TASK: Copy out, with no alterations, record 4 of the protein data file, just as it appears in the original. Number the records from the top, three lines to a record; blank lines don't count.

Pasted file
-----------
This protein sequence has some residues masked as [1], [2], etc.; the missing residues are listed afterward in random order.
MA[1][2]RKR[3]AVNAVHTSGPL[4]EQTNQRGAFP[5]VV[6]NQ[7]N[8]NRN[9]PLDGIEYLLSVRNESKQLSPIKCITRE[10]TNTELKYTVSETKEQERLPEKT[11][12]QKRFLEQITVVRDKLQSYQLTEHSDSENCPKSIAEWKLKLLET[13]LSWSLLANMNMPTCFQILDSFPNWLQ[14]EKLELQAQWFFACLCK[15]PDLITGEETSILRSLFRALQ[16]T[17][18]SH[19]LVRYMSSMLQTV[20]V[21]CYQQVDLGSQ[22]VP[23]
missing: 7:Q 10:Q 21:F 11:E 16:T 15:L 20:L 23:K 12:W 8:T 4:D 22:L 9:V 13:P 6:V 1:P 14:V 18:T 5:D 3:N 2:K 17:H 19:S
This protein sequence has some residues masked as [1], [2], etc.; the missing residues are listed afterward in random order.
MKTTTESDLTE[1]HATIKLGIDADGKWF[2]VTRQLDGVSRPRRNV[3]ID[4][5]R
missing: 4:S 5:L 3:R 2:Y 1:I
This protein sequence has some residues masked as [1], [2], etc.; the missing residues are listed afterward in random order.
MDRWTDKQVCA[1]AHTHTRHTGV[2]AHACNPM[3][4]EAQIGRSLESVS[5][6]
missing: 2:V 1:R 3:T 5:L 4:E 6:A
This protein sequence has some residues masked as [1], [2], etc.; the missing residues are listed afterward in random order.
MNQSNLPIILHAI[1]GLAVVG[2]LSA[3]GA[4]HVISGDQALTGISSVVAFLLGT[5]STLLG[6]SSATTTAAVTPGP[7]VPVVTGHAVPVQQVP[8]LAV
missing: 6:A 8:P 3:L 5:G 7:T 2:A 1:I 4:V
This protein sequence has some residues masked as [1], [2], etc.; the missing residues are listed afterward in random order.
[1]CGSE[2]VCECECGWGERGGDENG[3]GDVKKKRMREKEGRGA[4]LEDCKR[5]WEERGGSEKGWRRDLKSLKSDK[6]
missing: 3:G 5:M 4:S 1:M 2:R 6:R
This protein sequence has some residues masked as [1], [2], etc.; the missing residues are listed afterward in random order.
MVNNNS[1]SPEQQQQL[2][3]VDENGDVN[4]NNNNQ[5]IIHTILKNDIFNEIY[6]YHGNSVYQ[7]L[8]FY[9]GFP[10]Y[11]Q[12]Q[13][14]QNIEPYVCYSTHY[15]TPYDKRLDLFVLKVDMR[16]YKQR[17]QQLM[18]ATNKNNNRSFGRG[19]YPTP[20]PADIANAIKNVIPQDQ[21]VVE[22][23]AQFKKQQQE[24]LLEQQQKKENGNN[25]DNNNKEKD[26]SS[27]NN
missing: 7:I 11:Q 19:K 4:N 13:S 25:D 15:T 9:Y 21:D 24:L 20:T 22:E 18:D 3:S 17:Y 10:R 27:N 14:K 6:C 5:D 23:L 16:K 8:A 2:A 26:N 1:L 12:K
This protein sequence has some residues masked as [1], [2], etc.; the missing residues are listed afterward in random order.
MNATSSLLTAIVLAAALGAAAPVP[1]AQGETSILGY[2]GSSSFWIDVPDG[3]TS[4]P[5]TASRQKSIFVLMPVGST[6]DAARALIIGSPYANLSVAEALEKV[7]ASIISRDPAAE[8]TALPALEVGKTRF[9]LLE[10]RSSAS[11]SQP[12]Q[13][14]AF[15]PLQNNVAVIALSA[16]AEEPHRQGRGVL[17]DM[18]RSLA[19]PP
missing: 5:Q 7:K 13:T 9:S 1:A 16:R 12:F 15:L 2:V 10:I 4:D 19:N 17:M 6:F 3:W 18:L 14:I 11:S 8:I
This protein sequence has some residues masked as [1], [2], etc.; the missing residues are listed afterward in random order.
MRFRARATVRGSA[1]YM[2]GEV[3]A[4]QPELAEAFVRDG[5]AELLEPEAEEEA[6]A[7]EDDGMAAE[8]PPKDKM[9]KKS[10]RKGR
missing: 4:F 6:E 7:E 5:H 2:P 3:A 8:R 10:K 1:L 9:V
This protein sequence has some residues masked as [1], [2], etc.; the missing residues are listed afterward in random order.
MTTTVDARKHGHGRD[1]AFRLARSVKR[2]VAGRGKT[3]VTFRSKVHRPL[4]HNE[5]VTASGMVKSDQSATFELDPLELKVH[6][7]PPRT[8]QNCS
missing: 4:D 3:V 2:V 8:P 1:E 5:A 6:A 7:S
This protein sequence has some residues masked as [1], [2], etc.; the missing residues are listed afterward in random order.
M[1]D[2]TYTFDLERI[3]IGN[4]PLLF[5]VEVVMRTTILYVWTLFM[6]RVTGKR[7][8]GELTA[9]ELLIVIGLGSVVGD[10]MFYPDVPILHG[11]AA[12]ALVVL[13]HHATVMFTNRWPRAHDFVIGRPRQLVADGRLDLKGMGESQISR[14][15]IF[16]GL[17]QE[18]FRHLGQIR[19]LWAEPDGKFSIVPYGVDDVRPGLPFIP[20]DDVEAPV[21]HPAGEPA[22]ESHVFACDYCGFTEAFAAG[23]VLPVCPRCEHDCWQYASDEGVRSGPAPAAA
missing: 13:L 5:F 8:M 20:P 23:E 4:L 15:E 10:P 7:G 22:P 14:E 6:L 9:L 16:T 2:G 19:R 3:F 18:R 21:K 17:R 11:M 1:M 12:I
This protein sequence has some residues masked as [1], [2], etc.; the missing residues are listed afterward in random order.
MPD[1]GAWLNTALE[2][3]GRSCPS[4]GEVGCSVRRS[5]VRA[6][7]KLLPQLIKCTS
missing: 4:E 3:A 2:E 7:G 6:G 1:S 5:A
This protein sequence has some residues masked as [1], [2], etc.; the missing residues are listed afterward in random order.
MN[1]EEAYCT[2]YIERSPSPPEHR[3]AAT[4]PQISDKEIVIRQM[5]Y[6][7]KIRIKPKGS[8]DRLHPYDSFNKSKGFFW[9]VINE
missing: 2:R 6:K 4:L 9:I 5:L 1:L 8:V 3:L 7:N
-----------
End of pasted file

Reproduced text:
This protein sequence has some residues masked as [1], [2], etc.; the missing residues are listed afterward in random order.
MNQSNLPIILHAI[1]GLAVVG[2]LSA[3]GA[4]HVISGDQALTGISSVVAFLLGT[5]STLLG[6]SSATTTAAVTPGP[7]VPVVTGHAVPVQQVP[8]LAV
missing: 6:A 8:P 3:L 5:G 7:T 2:A 1:I 4:V